WASHINGTON, Feb 13 — Donald Trump likes to coin disparaging nicknames for his political opponents — but so far, he hasn't quite hit the mark with rising young Democrat Pete Buttigieg.
Presidential hopefuls “Crazy Bernie” Sanders, “Sleepy Joe” Biden, “Mini-Mike” Bloomberg and “Pocahontas” Elizabeth Warren all crop up frequently in Trump's Twitter feed.
But Buttigieg — a 38-year-old gay military veteran — has received surprisingly little presidential abuse despite his rapid emergence as a leading contender for the right to take on Trump in November.
“Bootedgeedge (Buttigieg) is doing pretty well tonight. Giving Crazy Bernie a run for his money. Very interesting!” Trump tweeted after the New Hampshire primary on Tuesday, in which Buttigieg finished a close second to Sanders.
Is it perhaps that Trump doesn't see “Mayor Pete” as a credible opponent? Or is he just struggling to craft a neat epithet for the centrist former mayor of South Bend, Indiana who is reaching out to independents and “future former Republicans”?
For Julian Zelizer, a political history professor at Princeton University, there is no doubt that Buttigieg will soon become a more serious target for Trump if his stellar ascent gathers pace.
“Whenever Trump sees a threat, he attacks the threat. He will be watching and will unleash, should this intensify,” Zelizer told AFP.
What's the angle?
But what will be his line of attack? Buttigieg's difficult-to-pronounce name?
The president has so far only made passing reference to the tricky surname, pretending to stumble on it when whipping up loyal supporters at rallies.
But the moderate Democrat has already blunted that gambit by joking about it himself, offering voters funny ways to remember how to say it.
Will Trump mock Buttigieg's relative lack of experience? After all, South Bend is a city of 100,000 people, not the world's largest economy.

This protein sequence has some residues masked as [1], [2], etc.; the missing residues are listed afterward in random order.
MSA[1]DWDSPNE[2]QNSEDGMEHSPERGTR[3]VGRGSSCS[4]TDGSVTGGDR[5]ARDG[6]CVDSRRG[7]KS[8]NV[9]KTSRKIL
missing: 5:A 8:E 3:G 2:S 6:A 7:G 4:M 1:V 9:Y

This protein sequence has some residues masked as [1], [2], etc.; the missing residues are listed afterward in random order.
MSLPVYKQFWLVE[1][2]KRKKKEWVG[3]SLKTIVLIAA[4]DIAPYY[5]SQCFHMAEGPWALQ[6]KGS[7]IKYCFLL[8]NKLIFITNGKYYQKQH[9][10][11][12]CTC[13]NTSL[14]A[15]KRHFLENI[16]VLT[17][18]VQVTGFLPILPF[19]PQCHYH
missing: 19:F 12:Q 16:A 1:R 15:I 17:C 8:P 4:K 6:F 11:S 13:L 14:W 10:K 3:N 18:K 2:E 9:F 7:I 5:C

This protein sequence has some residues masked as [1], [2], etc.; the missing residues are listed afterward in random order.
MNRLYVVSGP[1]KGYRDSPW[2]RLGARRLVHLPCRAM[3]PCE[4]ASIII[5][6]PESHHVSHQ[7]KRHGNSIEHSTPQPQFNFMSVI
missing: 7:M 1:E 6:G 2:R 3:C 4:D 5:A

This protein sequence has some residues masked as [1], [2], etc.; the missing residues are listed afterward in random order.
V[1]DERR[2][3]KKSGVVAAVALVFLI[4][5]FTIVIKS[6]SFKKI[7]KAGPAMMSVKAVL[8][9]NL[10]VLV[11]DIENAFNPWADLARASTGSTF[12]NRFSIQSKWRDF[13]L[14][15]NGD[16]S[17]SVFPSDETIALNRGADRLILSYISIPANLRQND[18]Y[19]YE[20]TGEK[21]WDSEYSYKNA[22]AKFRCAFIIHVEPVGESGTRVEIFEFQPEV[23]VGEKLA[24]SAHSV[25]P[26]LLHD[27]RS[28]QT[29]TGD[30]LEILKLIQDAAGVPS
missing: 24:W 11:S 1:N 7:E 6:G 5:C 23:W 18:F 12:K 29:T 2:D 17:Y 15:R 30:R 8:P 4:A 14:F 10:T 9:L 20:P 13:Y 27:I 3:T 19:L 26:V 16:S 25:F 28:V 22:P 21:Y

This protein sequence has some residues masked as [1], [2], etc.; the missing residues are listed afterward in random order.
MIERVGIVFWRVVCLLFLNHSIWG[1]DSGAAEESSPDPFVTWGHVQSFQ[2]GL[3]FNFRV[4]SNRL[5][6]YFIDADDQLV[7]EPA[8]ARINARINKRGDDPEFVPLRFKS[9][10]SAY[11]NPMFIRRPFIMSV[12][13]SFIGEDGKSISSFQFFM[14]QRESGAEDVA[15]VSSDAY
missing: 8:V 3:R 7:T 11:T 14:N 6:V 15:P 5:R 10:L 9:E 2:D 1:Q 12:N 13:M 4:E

Buttigieg dismisses criticism of his short political resume by raising his military service in Afghanistan.
“I've seen a lot worse 'incoming' (fire) than a tweet full of typos,” he said, ridiculing Trump's sometimes less-than-stellar spelling on social media.
In a Democratic debate in January, Buttigieg slammed Trump's Vietnam draft deferments for medical reasons.
“I'm ready to take on Donald Trump because when he gets to the tough talk and the chest-thumping, he'll have to stand next to an American war veteran and explain how he pretended bone spurs made him ineligible to serve,” Buttigieg said.
What about religion?
Trump has accused Buttigieg of cynically using his Christian faith to boost his election chances. Of course, the Republican leader also wants to win that key bloc of voters.
At a January gathering of evangelicals in Miami, Trump poked fun at Buttigieg's church attendance, saying: “Now all of a sudden, he's become extremely religious, this happened about two weeks ago.”
Buttigieg punched back, saying “I'm pretty sure I've been a believer longer than he's been a Republican” — referring to Trump's past as a Democrat.
'Nothing is out of bounds'
Will he attack the Democrat's sexuality? Buttigieg is the first openly gay candidate with a chance to secure a major political party's presidential nomination.
“Nothing is out of bounds for the president,” Zelizer said, but added: “It could provoke a backlash — though we have seen the president constantly cross these boundaries without any kind of backlash from within the (Republican) party.”
Larry Sabato, a political science professor at the University of Virginia, said that if Buttigieg wins the nomination, “the issue of his gay marriage is sure to be front and centre. But Trump can let evangelical Christian leaders do his dirty work there.”
The lack of a suitable sobriquet for Buttigieg may soon bother Trump, who takes pride in his array of political foes, including his vanished opponent “Crooked Hillary” Clinton.
“I have little nicknames for all of them,” he says, but Buttigieg appears hard to nail down.
In one badly failed attempt, the 73-year-old Trump compared Buttigieg last year to Alfred E. Neuman — the cartoon boy with a wide grin and protruding ears who once graced every cover of humour magazine Mad.
The likeness is good, but Mad magazine drifted out of public consciousness long ago.
“I'll be honest. I had to Google that,” Buttigieg said. “I guess it's just a generational thing. I didn’t get the reference.” — AFP